Lack of funding could end Amtrak in Lewistown
LEWISTOWN – A change in federal law starting this October could result in the demise of Amtrak passenger train service for Lewistown.
Without the federal funding, Pennsylvania would have to pay approximately $5.7 million to keep the train running, during a time when the state budget has either remained stagnant or shrunk in recent years.
The federal law changing this fall will not provide funding for rail routes of less than 750 miles, and the “Pennsylvanian” rail line that runs from Pittsburgh to Harrisburg is considerably less than that.
Local leaders like Mifflin County Commissioner Mark Sunderland are concerned about the possible closure of the Lewistown station.
Sunderland said he would be in Washington D.C. this week and would bring the issue up with representatives.
“This is not good, a lot of people depend on this (Amtrak service),” Sunderland said.
The Great American Stations, an organization that maintains a database of information regarding train stations, recorded more than 8,000 passengers who used the Lewistown station during fiscal year 2012, which brought in over $300,000 in ticket revenue.
State Rep. Mike Fleck, R-Huntingdon, is among the supporters pushing for funding to maintain Amtrak’s Pittsburgh to Harrisburg line.
“Thousands of people depend on this rail line to travel across the commonwealth and points east. I believe its continued operation is vital to the state’s transportation system,” Fleck said. “That’s why I intend to fight hard for the funding needed to keep the train running.”
Gov. Tom Corbett’s Multimodal Transportation Fund would appropriate about $80 million over several years to assist with railways and other transportation projects, but it remains unclear if Amtrak would receive any money from this fund.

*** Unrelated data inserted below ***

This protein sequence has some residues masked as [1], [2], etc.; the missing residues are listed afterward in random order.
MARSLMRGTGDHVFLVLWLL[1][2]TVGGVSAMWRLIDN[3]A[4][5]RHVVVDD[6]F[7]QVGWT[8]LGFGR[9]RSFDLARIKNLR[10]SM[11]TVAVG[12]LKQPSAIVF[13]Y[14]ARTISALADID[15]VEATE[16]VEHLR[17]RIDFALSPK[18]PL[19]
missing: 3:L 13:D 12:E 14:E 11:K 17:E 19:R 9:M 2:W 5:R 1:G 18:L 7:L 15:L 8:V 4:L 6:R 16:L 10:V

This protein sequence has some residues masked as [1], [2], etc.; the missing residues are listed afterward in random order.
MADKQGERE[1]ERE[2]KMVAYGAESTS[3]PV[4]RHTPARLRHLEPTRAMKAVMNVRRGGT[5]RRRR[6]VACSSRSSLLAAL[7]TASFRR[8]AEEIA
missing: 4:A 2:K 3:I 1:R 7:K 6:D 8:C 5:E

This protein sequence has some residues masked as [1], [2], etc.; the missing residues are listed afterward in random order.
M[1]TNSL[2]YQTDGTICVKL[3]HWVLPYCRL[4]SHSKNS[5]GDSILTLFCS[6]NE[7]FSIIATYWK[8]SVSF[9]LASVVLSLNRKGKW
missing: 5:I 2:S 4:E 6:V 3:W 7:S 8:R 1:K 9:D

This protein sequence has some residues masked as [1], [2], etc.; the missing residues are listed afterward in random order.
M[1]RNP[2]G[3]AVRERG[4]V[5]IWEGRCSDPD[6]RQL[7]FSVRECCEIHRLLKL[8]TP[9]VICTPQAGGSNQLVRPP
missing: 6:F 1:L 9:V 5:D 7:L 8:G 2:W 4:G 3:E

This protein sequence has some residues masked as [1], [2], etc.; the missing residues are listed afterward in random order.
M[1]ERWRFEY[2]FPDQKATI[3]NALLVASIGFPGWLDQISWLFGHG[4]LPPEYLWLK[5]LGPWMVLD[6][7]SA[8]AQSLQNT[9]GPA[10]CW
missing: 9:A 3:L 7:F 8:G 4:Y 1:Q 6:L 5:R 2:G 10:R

“No decisions have been made on how the Multimodal Transportation Fund will be spent, but I plan to push to have the Pennsylvanian included,” Fleck said.
Fleck said he would be working closely with state representatives and Congressman Bill Shuster, chairman of the U.S. House Transportation and Infrastructure Committee.
“Losing the daily rail passenger service provided by the Pennsylvanian will have a profoundly negative impact on many of the communities along the line. For example, in Huntingdon, the train is the only transportation option for many Juniata College students. It’s also used by employees at the Huntingdon and Smithfield state prisons. The Pennsylvanian has been in business for more than 30 years and it would be a shame for it to disappear now due to a lack of funding support.”
Supporters of the Pennsylvanian are holding a rally at 10 a.m. Friday at the Huntingdon Amtrak stop, located at the corner of 4th and Allegheny Streets in Huntingdon.
The agenda will include remarks from Fleck, the Huntingdon County Commissioners, Huntingdon County Economic Development Partners, Juniata College and a keynote address by Michael Alexandra from Western Pennsylvanians for Passenger Rail.
Nearly 6,000 people annually utilize the train stop in Huntingdon, according to Amtrak.